[kml_flashembed movie="http://www.youtube.com/v/SQG10A-ymtg" width="425" height="344" allowfullscreen="true" fvars="fs=1" /]

No matter. The boys were as ape for Disney as Annette and the Beach Boys were for The Monkey’s Uncle. Even their lesser credits set an unerring tone for the show to follow: funny, sentimental, rousing, they were always in perfect pitch. But Disney’s death, in 1966, destabilized them. They never lost the beat, freelancing for the studio on films like The Aristocats (1970) and Bedknobs and Broomsticks (1971), branching out with non-Disney hits like Chitty Chitty Bang Bang (1968), Snoopy, Come Home (1972), and Charlotte’s Web (1973), and taking on Broadway with the 1974 musical Over Here!, which featured John Travolta, Treat Williams, and Marilu Henner. In 2000 they were back at Disney, working with Kenny Loggins on The Tigger Movie. Something, however, had changed irreparably.

The Boys is carried aloft by the good times at Disney, with Julie Andrews and Hayley Mills aboard to reminisce. After Walt’s death, however, you can’t help but notice that there’s no contemporary footage of the Shermans together. The Boys was co-directed by Gregory V. Sherman (Richard’s son) and Jeffrey Sherman (Robert’s) and is a fitting tribute to their talent. But it was also intended to reunite them, after a decades-long estrangement so deep that their sons only got acquainted as adults. Messengers, faxes, and cordial, wary conversations have gotten them through work and personal appearances, including last year’s receipt of a National Medal of Arts.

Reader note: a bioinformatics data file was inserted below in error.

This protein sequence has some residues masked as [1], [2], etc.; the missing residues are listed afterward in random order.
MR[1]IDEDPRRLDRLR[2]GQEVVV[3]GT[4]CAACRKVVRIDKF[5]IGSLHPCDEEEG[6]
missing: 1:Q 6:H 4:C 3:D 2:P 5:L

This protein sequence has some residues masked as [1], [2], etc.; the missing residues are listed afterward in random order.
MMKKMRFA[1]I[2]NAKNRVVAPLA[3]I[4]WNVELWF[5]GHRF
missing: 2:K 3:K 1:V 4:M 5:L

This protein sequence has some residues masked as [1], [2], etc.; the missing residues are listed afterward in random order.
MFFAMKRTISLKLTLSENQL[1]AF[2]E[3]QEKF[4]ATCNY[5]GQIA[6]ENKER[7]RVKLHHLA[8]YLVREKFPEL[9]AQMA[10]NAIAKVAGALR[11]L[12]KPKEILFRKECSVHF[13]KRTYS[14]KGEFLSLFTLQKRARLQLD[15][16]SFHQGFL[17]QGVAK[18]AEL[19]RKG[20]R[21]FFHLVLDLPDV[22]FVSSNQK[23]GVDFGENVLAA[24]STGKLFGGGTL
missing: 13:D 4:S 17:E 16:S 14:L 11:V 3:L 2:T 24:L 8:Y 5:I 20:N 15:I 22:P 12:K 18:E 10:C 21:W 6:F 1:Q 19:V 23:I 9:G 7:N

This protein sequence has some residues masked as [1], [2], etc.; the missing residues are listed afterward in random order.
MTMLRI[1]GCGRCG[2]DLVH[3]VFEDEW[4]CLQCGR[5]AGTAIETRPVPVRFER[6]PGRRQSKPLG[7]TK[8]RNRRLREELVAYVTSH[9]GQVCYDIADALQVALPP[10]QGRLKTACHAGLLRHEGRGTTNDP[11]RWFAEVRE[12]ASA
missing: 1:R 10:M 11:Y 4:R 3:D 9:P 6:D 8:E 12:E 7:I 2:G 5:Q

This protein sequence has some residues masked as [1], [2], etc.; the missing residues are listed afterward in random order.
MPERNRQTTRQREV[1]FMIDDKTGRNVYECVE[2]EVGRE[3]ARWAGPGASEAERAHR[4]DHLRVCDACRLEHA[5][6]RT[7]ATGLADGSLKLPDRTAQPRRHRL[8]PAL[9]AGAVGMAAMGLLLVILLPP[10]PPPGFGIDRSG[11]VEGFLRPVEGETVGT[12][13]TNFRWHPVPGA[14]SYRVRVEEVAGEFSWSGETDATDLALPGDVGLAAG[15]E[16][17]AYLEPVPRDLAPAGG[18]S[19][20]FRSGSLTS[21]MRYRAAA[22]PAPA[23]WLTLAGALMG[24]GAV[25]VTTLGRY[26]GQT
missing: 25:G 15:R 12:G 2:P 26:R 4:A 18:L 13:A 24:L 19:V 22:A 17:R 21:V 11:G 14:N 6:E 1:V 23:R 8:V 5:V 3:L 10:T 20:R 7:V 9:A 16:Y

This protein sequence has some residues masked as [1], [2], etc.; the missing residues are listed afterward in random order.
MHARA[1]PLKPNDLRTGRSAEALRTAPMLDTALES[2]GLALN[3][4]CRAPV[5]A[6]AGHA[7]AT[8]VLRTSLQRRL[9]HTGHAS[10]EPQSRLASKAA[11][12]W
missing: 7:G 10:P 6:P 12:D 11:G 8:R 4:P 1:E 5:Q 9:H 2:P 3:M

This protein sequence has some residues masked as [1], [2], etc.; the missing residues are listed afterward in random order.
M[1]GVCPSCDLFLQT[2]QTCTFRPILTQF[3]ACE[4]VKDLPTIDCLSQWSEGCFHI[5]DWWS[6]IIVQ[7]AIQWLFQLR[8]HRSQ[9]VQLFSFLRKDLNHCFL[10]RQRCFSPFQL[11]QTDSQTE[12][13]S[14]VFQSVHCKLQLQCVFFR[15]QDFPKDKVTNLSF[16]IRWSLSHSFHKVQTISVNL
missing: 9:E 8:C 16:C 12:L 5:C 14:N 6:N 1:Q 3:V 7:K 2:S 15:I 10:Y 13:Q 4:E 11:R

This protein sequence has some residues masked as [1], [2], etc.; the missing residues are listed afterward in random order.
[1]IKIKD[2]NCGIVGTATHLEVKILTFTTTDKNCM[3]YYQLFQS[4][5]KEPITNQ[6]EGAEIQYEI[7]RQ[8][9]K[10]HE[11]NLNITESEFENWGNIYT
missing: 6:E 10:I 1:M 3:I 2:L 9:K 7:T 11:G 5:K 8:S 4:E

Socially, they’re deep in the dark, to borrow a song title from Charlotte’s Web. What happened is never made clear, and neither wants to discuss it. Theories abound; their contrasting wives, as much as their contrasting personalities are fingered as culprits. Robert wanted to write great novels, and Richard wanted to compose classical scores, and they may resent one another for only being able to function as a team in an entirely different vein from what they set out to accomplish as individuals. A World War II veteran, Robert helped liberate Dachau, memories of which may have led to an early 70s breakdown that neither brother handled well. Or, as someone remarks, it may be that the friction needed to produce great popular art eventually caused them to melt down as siblings. The end of The Boys, as the brothers meet up at the Broadway premiere of the Mary Poppins musical in 2006, is more Arthur Miller than Walt Disney.

The undertow of melancholy to the Sherman Brothers’ story is far more compelling than what’s on thousands of more screens these days. Culturally, their story is in some way our own, and naturally we want Robert, age 83, and Richard, 80, to find a happy ending. Or at least the tranquility that one of their Chitty Chitty Bang Bang songs brought David Gilmour in concert:

[kml_flashembed movie="http://www.youtube.com/v/n1H-zI3Qvsk" width="425" height="344" allowfullscreen="true" fvars="fs=1" /]

Reblog this post [with Zemanta]